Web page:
In response to backlash from lawmakers and the public, Google is changing how it displays health care facilities that provide abortions.
As first reported by Tech Crunch (opens in new tab), Google will start adding labels that clearly state whether or not a facility provides abortion procedures. If a facility provides abortions, Google will label it “Provides abortions.” If Google is unable to confirm if the facility provides abortions, it will be labeled “Might not provide abortions.”
These labels leave relatively little ambiguity and will be visible in Google Search and Google Maps. However, users still need to be careful when it comes to places labeled “Might not provide abortions” — or places with no label at all. A Google spokesperson told Tech Crunch that the label is not meant to categorize places and could not confirm that crisis pregnancy centers will specifically receive the label.
What prompted this change from Google?
These changes to how Google handles labeling which places do or do not provide abortion access come on the heels of a Bloomberg (opens in new tab) report which showed that Google regularly misled people searching for abortion clinics. A quarter of the time, Google would steer people towards crisis pregnancy centers, which are considered by some to be controversial. These centers focus on discouraging women from proceeding with an abortion, and in states where abortion access is now restricted or illegal, they would often dominate Google’s search results.
This pattern of behavior from Google prompted a stern response from lawmakers. Back in June, Reuters (opens in new tab) reported that Senator Mark Warner (D-VA) and Representative Elissa Slotkin (D-MI) wrote to Google demanding accurate results for abortion-related searches.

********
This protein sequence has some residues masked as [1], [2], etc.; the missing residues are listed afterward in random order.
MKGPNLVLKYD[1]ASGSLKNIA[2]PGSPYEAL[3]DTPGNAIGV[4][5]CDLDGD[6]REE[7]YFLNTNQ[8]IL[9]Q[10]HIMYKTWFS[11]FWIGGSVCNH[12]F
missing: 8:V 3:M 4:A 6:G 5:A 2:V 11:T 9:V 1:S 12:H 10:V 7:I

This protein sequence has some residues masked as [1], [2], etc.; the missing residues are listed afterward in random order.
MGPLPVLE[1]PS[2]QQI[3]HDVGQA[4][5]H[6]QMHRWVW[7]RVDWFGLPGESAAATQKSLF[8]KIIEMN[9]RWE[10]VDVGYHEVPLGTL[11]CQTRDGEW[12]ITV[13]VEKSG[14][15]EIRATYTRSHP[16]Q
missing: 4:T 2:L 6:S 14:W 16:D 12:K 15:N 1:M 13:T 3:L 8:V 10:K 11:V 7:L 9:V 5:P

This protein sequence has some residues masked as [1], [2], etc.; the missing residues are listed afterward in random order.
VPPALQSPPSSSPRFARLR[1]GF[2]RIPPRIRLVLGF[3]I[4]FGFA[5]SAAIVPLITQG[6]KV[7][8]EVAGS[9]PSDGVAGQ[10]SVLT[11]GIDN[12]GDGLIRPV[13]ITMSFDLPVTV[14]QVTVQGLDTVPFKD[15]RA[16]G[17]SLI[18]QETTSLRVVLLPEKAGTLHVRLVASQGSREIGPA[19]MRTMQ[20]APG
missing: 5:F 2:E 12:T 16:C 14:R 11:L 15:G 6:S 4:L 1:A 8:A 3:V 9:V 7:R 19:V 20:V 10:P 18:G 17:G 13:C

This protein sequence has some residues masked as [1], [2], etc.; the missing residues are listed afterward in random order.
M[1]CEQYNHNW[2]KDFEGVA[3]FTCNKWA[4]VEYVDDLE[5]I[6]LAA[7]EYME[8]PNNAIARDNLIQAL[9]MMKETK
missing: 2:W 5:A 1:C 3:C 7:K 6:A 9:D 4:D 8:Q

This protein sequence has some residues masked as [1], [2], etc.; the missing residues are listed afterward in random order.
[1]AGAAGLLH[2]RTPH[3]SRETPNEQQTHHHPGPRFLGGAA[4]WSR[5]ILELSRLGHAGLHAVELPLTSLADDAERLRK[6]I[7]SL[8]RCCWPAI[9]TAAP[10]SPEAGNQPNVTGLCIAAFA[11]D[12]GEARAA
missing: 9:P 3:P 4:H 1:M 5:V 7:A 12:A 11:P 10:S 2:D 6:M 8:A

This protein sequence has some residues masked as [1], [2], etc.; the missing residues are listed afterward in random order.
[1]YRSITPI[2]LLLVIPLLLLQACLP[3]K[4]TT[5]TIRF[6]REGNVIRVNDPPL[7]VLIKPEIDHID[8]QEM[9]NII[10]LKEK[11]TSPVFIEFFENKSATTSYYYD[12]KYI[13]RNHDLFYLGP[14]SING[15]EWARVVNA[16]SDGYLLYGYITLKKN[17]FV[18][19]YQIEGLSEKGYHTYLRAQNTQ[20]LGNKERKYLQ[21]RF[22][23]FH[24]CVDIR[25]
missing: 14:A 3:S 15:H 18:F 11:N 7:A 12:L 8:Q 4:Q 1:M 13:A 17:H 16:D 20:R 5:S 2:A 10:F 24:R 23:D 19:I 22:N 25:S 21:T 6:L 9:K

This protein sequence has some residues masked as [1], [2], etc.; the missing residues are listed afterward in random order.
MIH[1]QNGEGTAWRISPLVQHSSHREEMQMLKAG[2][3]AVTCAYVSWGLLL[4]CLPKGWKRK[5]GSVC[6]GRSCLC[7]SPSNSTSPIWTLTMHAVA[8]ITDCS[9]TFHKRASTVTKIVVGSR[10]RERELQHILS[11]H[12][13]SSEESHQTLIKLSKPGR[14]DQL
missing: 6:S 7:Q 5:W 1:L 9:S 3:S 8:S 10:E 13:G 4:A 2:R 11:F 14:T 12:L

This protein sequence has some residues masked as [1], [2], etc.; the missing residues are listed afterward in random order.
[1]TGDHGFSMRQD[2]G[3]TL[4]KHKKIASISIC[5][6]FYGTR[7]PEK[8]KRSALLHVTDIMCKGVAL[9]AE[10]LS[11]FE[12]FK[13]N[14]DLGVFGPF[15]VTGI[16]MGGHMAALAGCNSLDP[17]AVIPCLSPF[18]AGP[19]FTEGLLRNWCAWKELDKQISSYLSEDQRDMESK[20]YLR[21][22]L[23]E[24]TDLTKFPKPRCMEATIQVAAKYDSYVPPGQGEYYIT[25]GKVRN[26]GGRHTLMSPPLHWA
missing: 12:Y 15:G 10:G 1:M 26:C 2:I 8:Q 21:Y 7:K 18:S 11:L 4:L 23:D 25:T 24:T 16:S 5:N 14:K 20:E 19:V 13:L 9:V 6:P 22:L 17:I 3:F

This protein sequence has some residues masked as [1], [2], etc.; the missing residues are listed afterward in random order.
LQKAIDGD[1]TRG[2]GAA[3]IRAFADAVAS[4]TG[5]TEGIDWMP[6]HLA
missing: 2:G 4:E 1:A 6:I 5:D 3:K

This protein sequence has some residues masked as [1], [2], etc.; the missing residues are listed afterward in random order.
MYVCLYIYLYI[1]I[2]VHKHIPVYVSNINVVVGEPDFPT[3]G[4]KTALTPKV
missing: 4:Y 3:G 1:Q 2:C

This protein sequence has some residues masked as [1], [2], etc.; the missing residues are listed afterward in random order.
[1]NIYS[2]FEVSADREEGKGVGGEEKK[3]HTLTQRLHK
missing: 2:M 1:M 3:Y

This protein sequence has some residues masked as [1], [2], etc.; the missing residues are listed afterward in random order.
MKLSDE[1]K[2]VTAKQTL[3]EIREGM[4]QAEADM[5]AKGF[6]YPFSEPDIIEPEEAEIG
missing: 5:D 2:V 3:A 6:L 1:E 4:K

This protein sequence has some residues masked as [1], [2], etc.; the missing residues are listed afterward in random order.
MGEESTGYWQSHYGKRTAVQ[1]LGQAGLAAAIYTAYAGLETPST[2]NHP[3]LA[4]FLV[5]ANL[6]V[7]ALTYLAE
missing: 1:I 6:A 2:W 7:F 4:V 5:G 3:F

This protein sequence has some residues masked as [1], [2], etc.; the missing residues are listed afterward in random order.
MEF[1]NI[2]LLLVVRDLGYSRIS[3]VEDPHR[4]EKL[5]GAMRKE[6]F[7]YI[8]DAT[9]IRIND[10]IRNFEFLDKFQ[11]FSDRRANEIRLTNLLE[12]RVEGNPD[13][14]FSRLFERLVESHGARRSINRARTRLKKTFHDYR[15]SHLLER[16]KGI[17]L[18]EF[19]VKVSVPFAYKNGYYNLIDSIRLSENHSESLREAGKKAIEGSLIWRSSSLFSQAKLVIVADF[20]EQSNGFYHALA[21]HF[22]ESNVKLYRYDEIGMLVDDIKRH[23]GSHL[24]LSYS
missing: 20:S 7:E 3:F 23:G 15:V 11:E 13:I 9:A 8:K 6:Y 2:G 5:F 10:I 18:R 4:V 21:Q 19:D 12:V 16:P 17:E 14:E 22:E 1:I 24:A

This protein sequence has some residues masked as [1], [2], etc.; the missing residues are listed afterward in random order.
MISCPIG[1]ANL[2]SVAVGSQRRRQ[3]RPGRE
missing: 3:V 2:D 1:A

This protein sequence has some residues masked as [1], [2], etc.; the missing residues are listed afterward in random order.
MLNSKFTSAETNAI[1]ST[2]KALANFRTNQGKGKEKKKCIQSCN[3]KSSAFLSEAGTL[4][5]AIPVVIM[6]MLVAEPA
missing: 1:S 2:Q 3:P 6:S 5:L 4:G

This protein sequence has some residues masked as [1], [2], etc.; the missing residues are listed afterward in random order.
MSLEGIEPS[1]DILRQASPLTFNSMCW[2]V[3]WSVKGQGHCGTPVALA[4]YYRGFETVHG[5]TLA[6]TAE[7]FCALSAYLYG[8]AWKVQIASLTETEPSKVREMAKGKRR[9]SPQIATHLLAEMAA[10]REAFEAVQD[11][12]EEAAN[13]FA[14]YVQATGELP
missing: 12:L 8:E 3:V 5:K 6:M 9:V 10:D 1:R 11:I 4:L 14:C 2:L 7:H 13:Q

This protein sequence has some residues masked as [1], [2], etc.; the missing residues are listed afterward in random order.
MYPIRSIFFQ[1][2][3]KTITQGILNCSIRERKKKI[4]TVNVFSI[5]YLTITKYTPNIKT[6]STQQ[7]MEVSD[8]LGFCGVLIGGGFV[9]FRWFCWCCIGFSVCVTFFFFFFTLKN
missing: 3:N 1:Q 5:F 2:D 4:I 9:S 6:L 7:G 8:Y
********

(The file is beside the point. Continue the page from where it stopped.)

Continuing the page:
In addition to the media and Congress, Google also faced pressure from its competition. Yelp (opens in new tab) recently changed its policy regarding how it handles crisis pregnancy centers. It will now flag them as places that “provide limited medical services and may not have licensed medical professionals onsite.”
Abortion access in the US: Other tech privacy concerns
Concerns about accurate search results are not the only thing currently on people’s minds when it comes to tech and abortion. Two Vice reports revealed that government organizations such as the CDC have been able to easily acquire smartphone data for sale; following the U.S. Supreme Court's overturning of Roe v. Wade, there have been fears that private phone data could be used against women who seek an abortion and those who assist them in getting the medical procedure.
Several period-tracking apps, including Flo and Clue, have stated that personal data will be kept safe, with Flo offering an “anonymous mode” that removes personal data, and Clue stating that it is required to be compliant with European GDPR regulations on personal data.
Unfortunately, despite these claims, there is no guarantee that personal data will remain safe and protected. Our fitness editor Jane McGuire recently broke down how personal data is handled in period-tracking apps, and we recommend reading it if you still have concerns.